Roof & Gutter Replacement and Trim Upgrades

The below photos from River Oaks owner Scott Rayner show his own roof replacement, an upgrade to seamless 6x6 gutter and 3x4 downspouts, vinyl clad trim capping around wood on bay window and upper bump out, hidden vent soffit and all fascia/rake capping.  Scott recommends that if gutters are changed, owners should install larger gutters and spouts to control the water and get it away from the house.  The rotten OSB plywood (same as under siding) was found in multiple sections under roof during the removal totaling roughly 350 square ft.  Inspecting the attic did not show these areas as they are outside of the “warm” wall of the home.  There were no leaks or signs of water inside the home which was the alarming and frightening part considering the amount of rot that was found. A lot of the issue with the roofing rot was near the roof edges in/near the gutter line. Under the gutters is a ventilated section of soffit which has a large amount of noticeable rust and staining from the water getting into it from the rotten wood above. The shingles also had nail holes in them from the original siding installation which were left in my guess on most homes in the development as well. From the ground, some roofs are visibly retaining water, cracking on the edges, delaminating, missing shingles and have patchwork. Unfortunately, most people wait to see a leak on their ceiling and I fear that the damage will be significant and potentially could lead to other parts of the home needing service and work based on where the water is able to get into without any visibility, similar to the siding issues.  To see a description of each photo, click on the photo to enlarge. For more information, contact Scott Rayner.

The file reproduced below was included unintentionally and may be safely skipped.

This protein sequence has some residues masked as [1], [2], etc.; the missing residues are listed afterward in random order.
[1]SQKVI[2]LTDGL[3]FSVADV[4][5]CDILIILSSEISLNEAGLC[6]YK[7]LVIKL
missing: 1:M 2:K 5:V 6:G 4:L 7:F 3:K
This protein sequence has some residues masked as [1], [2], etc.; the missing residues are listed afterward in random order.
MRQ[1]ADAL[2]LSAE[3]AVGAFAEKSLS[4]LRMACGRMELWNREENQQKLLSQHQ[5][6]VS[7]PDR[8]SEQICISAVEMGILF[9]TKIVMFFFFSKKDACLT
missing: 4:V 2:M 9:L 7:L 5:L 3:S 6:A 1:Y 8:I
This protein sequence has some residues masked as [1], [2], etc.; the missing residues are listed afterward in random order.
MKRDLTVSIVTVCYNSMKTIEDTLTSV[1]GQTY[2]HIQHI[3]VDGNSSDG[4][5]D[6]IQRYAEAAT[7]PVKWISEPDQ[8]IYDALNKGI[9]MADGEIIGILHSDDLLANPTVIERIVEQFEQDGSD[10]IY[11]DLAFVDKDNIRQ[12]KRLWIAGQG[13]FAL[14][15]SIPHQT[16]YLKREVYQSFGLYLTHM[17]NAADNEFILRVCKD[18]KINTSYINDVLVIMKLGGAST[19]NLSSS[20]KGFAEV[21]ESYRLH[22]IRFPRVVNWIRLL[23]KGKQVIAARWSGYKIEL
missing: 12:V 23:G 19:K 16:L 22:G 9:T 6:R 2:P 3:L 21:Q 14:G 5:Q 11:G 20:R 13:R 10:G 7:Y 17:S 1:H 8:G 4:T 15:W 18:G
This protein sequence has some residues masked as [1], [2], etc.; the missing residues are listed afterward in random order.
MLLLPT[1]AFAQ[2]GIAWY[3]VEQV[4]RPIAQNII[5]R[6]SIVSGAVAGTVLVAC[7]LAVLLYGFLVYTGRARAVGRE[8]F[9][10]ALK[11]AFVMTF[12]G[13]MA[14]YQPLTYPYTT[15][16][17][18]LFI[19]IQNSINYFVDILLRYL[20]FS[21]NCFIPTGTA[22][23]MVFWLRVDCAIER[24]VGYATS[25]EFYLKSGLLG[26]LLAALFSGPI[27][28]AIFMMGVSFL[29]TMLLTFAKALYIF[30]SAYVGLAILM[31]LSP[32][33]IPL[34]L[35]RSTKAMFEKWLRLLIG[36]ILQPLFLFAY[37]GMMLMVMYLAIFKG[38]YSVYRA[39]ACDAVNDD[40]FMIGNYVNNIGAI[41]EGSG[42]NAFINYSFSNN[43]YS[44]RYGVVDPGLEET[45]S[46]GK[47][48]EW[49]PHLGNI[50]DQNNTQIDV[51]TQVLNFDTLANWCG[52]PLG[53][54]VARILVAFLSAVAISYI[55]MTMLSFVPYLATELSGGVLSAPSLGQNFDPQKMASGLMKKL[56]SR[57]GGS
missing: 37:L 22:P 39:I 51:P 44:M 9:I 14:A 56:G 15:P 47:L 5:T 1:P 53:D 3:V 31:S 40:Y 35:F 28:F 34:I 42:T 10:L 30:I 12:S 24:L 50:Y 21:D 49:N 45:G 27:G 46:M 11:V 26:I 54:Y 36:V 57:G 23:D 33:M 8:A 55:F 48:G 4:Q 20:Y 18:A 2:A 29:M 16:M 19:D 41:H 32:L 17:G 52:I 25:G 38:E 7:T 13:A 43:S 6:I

Window Flashing & Tyvek Installed Under Siding

Water was leaking behind the siding and around the windows of this home causing major damage to window frames and hardwood floors. The owner had the siding removed and Tyvek installed to prevent future water penetration and to help protect insulation in the walls.


Note (05/2018) from Scott Rayner, River Oaks resident and contact for POWER REMODELING (listed in Vendors We Like under Siding): Tyvek's main function is water resistance and breathability. Adding this behind the siding does not help with insulating the home and, if not installed very well, can trap water behind the siding and still lead to the same issues.


Tyvek also cannot be installed with insulation on the exterior of the home or up against the plywood. Reason being is the "capillary effect" where water can get trapped between the Tyvek and insulation, compressing it and leading to vapor retention.  In the instructions for Tyvek, it states that it is not intended to be used with insulation.  Material such as Kingspan GreenGuard RainDrop is a breathable underpayment that can be used with exterior breathable insulation.